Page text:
If these steps do not clear up the blemishes, try over-the-counter acne medications. You apply these products directly to your skin.

  • They may contain benzoyl peroxide, sulfur, resorcinol, or salicylic acid.
  • They work by killing bacteria, drying up skin oils, or causing the top layer of your skin to peel.
  • They may cause redness or peeling of the skin.

A small amount of sun exposure may improve acne a little, but mostly it just hides the acne. However, too much exposure to sunlight or ultraviolet rays is not recommended because it increases the risk for skin cancer.

PRESCRIPTION MEDICINES

If pimples are still a problem, a health care provider can prescribe stronger medications and discuss other options with you.

Antibiotics may help some people with acne:

  • Oral antibiotics (taken by mouth) such as tetracycline, doxycycline, minocycline, erythromycin, trimethoprim, and amoxicillin
  • Topical antibiotics (applied to the skin) such as clindamycin, erythromycin, or dapsone

Creams or gels applied to the skin may be prescribed:

  • Retinoic acid cream or gel (tretinoin, Retin-A)
  • Prescription formulas of benzoyl peroxide, sulfur, resorcinol, or salicylic acid
  • Topical azelaic acid

For women whose acne is caused or made worse by hormones:

  • A pill called spironolactone may help
  • Birth control pills may help in some cases, though they may make acne worse

Minor procedures or treatments may also be helpful:

  • A laser procedure called photodynamic therapy
  • Your doctor may also suggest chemical skin peeling, removal of scars by dermabrasion, or removal, drainage, or injection of cysts with cortisone

People who have cystic acne and scarring may try a medicine called isotretinoin (Accutane). You will be watched closely when taking this medicine because of its side effects.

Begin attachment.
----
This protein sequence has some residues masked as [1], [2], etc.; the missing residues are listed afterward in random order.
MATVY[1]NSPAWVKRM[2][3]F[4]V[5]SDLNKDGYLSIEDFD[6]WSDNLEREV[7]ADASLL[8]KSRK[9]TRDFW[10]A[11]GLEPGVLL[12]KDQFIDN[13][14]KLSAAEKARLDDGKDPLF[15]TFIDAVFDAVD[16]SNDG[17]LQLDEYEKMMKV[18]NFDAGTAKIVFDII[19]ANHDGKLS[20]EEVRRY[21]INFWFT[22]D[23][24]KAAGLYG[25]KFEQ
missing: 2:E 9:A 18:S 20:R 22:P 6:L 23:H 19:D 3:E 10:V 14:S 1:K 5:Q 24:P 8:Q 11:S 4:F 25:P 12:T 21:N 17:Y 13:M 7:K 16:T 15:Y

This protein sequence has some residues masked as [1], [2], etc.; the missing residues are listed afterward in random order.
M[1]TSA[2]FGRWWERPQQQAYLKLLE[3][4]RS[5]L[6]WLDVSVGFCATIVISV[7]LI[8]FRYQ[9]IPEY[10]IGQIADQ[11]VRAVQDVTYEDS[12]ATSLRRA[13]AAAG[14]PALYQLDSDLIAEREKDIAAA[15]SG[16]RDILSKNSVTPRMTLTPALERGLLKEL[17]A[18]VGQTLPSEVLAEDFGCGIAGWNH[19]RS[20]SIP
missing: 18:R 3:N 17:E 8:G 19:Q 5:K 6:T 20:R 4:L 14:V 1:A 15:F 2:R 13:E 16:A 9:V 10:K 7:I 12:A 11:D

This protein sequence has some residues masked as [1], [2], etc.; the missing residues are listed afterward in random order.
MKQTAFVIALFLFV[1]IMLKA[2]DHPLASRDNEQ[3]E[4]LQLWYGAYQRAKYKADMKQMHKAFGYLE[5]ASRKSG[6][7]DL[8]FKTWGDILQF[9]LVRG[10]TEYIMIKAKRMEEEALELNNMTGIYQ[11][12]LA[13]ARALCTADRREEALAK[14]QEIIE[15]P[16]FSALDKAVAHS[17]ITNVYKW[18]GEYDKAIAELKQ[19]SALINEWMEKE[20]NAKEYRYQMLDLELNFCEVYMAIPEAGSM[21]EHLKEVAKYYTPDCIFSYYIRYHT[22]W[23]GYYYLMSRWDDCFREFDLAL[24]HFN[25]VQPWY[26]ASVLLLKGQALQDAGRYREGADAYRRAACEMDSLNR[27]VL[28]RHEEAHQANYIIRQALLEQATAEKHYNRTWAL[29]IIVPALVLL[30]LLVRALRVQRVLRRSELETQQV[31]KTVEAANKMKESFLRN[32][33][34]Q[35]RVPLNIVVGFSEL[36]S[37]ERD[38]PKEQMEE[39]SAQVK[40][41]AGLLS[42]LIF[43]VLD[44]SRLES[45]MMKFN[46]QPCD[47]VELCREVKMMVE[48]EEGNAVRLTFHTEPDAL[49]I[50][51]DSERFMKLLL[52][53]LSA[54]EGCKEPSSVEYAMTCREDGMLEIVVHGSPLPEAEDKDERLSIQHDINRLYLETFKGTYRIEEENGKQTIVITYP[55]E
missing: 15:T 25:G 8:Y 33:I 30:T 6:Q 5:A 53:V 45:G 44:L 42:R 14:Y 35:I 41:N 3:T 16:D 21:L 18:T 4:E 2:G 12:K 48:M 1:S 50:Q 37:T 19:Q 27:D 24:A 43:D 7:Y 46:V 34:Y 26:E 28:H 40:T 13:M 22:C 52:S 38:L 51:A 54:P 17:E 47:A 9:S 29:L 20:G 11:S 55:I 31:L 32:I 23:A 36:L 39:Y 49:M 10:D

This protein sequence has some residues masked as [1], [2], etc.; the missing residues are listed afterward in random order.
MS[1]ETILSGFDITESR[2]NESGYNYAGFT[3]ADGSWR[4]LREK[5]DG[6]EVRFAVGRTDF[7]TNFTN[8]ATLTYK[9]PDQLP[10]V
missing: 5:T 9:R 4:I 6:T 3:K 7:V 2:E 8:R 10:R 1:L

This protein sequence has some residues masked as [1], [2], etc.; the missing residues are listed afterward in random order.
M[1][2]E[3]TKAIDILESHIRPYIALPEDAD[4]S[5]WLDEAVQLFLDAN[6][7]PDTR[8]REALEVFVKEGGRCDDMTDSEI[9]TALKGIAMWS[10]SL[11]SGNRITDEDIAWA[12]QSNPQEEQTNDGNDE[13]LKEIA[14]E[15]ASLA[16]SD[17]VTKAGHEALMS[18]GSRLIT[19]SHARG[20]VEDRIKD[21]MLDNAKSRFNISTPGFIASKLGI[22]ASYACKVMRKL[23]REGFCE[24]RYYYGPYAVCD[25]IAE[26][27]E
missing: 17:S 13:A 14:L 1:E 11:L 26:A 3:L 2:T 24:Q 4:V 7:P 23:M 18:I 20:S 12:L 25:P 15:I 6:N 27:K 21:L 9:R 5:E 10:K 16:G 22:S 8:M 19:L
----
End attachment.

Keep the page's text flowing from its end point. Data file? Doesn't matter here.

Pregnant women should NOT take Accutane, because it causes severe birth defects. Women taking Accutane must use two forms of birth control before starting the drug and enroll in the iPledge program. Your doctor will follow you on this drug and you will have regular blood tests.

Expectations (prognosis)

Acne usually goes away after the teenage years, but it may last into middle age. The condition often responds well to treatment after 6 - 8 weeks, but it may flare up from time to time.

Scarring may occur if severe acne is not treated. Some people, especially teenagers, can become very depressed if acne is not treated.

Calling your health care provider

Call your doctor or a dermatologist if:

  • Self-care measures and over-the-counter medicine have not helped after several months
  • Your acne is severe (for example, you have a lot of redness around the pimples or you have cysts)
  • Your acne is getting worse
  • You develop scars as your acne clears up

Call your baby's health care provider if your baby has acne that does not clear up on its own within 3 months.

References

Acne, rosacea, and related disorders. In: Habif TP, ed. Clinical Dermatology. 5th ed. Philadelphia, Pa: Saunders Elsevier; 2009:chap 7.